Covenant Medical Moment Blog: Diabetes Myths and Facts

Diabetes: The Myths and the Facts

More than 29 million people in the U.S. have Type 2 diabetes. While the condition can be managed with medication, proper diet and exercise, if left untreated it can be deadly. That's why it's so important to know the facts—not the myths.

Covenant Registered Dietician Nutritionist and Certified Diabetes Educator Sharon Donnenwerth appeared on WNEM-TV's Medical Moment to answer some important questions about diabetes.

What is diabetes?

"Diabetes is a condition in which your body can't use the sugar that's in your blood, which is called glucose," says Ms. Donnenwerth. "Your body is just not able to use it properly, so your blood sugar stays higher longer than we want it to."

Insulin is the hormone your pancreas makes that helps your body use glucose for energy; if your pancreas doesn't make enough insulin, or the insulin doesn't work properly, this causes glucose to stay in your blood, raising blood sugar levels. Some people who have diabetes must take insulin to help their body use glucose.

What is the difference between Type 1 and Type 2 diabetes?

Type 1 diabetes occurs when the pancreas makes little or no insulin. People with Type 1 diabetes need daily insulin shots in addition to proper diet and exercise. Type 1 diabetes is much less common than Type 2 (about 1.25 million people in the U.S. have Type 1 diabetes).

In Type 2 diabetes, the pancreas makes some insulin, but it is either not enough, or the cells don't use it properly. Some people can manage Type 2 diabetes with diet and exercise alone; some need medication as well.

The Myths, the Facts

Ms. Donnenwerth helped clear up some of the myths surrounding diabetes:

Myth: If you have diabetes, you can never have chocolate or other sweets.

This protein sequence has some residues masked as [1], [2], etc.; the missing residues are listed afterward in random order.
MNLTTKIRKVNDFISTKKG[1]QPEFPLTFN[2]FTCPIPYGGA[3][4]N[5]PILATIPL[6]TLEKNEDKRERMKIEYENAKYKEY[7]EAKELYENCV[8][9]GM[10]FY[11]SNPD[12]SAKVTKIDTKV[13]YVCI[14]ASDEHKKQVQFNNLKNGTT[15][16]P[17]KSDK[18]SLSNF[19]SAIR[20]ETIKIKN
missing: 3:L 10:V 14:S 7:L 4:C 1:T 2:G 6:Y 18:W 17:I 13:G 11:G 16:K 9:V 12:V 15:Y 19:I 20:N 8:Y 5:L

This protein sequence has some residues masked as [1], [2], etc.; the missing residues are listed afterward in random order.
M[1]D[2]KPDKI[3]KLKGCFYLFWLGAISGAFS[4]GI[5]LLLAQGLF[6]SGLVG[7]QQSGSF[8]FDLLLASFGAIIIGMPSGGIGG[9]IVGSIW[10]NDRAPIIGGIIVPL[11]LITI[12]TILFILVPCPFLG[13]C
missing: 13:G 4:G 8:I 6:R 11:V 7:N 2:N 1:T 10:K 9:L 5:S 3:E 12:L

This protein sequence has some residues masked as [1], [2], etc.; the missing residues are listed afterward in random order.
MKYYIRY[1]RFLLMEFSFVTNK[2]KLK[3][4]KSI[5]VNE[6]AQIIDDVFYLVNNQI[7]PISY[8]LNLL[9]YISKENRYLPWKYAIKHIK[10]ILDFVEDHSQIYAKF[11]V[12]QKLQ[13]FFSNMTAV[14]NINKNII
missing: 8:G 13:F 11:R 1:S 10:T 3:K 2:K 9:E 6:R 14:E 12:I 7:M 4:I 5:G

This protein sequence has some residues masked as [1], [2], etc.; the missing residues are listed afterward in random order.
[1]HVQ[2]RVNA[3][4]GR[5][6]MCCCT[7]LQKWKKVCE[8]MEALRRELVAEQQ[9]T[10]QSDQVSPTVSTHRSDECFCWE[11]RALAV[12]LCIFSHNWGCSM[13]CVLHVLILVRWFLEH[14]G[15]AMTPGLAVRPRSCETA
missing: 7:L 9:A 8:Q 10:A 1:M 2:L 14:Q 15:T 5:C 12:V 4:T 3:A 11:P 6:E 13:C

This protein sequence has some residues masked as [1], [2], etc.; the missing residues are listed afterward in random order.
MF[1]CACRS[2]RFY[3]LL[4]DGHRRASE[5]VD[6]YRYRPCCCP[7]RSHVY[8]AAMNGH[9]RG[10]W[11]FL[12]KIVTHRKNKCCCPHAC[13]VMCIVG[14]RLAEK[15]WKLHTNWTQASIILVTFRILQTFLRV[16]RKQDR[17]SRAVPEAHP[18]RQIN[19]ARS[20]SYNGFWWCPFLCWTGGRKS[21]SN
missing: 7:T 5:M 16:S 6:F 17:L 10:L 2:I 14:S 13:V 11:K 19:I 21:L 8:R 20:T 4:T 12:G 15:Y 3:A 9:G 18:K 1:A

Fact: "We don't recommend that you eat a lot of them, but you can definitely have some. My recommendation is just to have smaller portions," Ms. Donnenwerth says.

Myth: Only overweight people get diabetes.

Fact: While being overweight is one risk factor for diabetes, there are many others. People with all different body types get diagnosed with diabetes.

Myth: People with diabetes should never eat carbs.

Fact: Carbohydrates are necessary to help the body produce energy. The key is to choose the right kinds of carbohydrates, and the right portion size. Ms. Donnenwerth points out that fruits are a good choice, because they provide vitamins and fiber along with carbohydrates.

Myth: Diabetes is not a serious condition.

Fact: According to the American Diabetes Association, diabetes causes more deaths per year than breast cancer and AIDS combined, and having diabetes nearly doubles your chance of having a heart attack. Fortunately, if properly managed, the risks of these complications can be significantly reduced.

Are you at risk?

You are at greater risk for diabetes if you:

  • Have a family history of diabetes
  • Are overweight
  • Are over the age of 45
  • Are inactive
  • Are of African, Asian, Hispanic, Native American or Pacific Islander heritage
  • Have a history of gestational diabetes (diabetes during pregnancy) or have delivered a baby weighing over nine pounds

Symptoms of diabetes to watch out for include:

  • Extreme fatigue or weakness
  • Frequent urination
  • Increased thirst
  • Unintended weight loss
  • Blurred vision
  • Slow healing of wounds or infections
  • Tingling or numbness in the hands, legs, or feet
  • Vomiting and/or stomach pain
  • Sexual problems (impotence in men, vaginal dryness for women)

If you think you may be at risk for diabetes, contact the Covenant Diabetes Team at or call 989.583.5190. Covenant has programs for diabetes education, prevention and management.

Posted Date: 2/22/2019

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